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Good Sleep Practices for Chronic Fatigue Syndrome and Fibromyalgia

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Reprinted with the kind permission of Cort Johnson and Health Rising.

We’re not used to thinking of good sleep ‘protocols’, but the fact is there are ways to go to sleep that help you sleep better and ways to go to sleep that cause you to sleep less well. With sleep problems rampant in Chronic Fatigue Syndrome and Fibromyalgia, doing everything you can do to snatch as much deep sleep as you can only makes sense.

It turns out that the way you enter sleep makes a difference in how deep of a sleep you get. If you enter sleep in a deeply relaxed state, you’re more likely to experience the deep sleep stages that are so rejuvenating. If, on the other hand, you enter sleep in a frazzled state, you’re more likely to experience fitful, unrefreshing sleep.

Good sleep practices aren’t ‘the answer’ to the sleep problems in ME/CFS, but they can definitely help.


Raise the Head of Your Bed Several Inches
Simply raising the head of your bed 10-30 degrees can be very effective for some people and it can increase blood volume. Find out more here.

Keep the Light Levels Low

Because darkness activates the release of melatonin, which tells the brain to go to sleep, keep your light levels low in your bedroom. Use curtains or blinds to block streetlights or consider using a mask.  Instead of using overhead lights, use lamps with low wattage or clip-on reading lights.

Use Your Bedroom Only to Sleep
One of the goals of sleep hygiene is to get your body/mind to enter into ‘sleep mode’ when you enter your bedroom. You can do this by removing from the room objects such as the television and computer that your mind associates with activity.

Background noises generated by a fan or radio with sound generators (rainstorms, waves, wildlife) or sleep meditation tapes can be very soothing.

Invest in a Really Good Mattress
Find a firm but comfortable mattress that you feel comfortable with.  The Cuddle Ewe sleep pad is another alternative that can give you relief from fibromyalgia trigger points that can keep you awake.


FibroMapp App
Consider using Health Rising’s FibroMapp app to help you monitor your sleep and determine how it’s affecting your symptoms.

Nap During the Day – Not After Dinner
When you nap, do it anyplace but your bedroom. You want to train your mind to associate deep sleep with your bedroom – not napping.

Take a nice warm bath several hours before going to sleep to get into a relaxed state. Studies indicate that insomniacs sleep better when they take a bath several hours before sleep. The slow cooling was believed to induce sleep-triggering chemicals in the body. Dr. Teitelbaum highly recommends Epsom salts in your bath water.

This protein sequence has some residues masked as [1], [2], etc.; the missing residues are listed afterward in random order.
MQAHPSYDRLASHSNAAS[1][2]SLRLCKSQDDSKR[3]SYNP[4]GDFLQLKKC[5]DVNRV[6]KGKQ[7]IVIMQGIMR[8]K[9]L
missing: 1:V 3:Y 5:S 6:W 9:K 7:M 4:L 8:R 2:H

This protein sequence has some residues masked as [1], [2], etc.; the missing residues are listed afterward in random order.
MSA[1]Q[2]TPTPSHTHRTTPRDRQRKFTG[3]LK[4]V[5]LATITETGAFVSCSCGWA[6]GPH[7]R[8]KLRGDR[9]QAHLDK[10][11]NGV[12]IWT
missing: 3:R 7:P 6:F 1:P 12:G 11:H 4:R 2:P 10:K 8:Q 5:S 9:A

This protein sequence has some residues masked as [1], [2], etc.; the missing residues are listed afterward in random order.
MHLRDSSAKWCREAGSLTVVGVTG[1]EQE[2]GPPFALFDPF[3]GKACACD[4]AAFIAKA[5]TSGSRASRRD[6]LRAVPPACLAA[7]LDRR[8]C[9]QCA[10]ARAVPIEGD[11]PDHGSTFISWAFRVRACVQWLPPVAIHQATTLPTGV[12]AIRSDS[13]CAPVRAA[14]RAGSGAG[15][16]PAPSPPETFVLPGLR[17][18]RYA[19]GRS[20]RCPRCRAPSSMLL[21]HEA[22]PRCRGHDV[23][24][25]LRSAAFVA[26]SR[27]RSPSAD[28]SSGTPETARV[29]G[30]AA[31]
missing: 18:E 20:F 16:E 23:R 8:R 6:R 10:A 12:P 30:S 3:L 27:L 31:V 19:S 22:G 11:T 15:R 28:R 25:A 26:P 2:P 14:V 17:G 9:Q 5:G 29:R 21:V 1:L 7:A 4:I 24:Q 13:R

Develop a Consistent Sleep Schedule
Some people with ME/CFS/FM feel better at night so they stay up later …and later … and later until their normal sleep circadian rhythm is wrecked.  Train your body to go to sleep at a certain time.

Exercise If You Can, But Don’t Overdo It
It’s simple – exercise is a sleep inducer; lying in bed is a sleep reducer.  Try to get in as much exercise as you can without exacerbating your symptoms. Too much exertion can put you into the ‘tired but wired’ state that makes it difficult to attain meaningful sleep.

Knock Off the TV and Computer Games Before Bed
Engage in less stimulating activities two hours before bed.

Stay away from liquids before bedtime to avoid nighttime trips to the bathroom.

Do Calming Exercises Just Before Bed
Dr. Friedman found that 30 minutes or more of relaxation exercises (focused breathing, progressive muscle relaxation, visualization exercises) help ME/CFS and FM patients sleep better and have more energy the next day.

Write Down Disturbing Thoughts in a Notebook
Johannes Starke recommends writing down your to-do list and other thoughts that are keeping you up to put your mind at ease just prior to sleep. Then tell your brain that ‘that issue’ has been taken care of for now and it’s okay to sleep.

Waking up in the Middle of the Night
Dr. Friedberg recommends trying relaxation exercises (focused breathing, progressive muscle relaxation, guided imagery or listening to a relaxation audiotape).  If that doesn’t work within 30 minutes, then get out of bed and into a comfortable chair and try again. When you start to feel sleepy, get back in bed. If you don’t go to sleep, then start the process over again.

About the Author: Cort Johnson has had ME/CFS for over 30 years. The founder of Phoenix Rising and Health Rising, Cort has contributed hundreds of blogs on chronic fatigue syndrome, fibromyalgia and their allied disorders over the past 10 years. Find more of Cort’s and other bloggers’ work at Health Rising.

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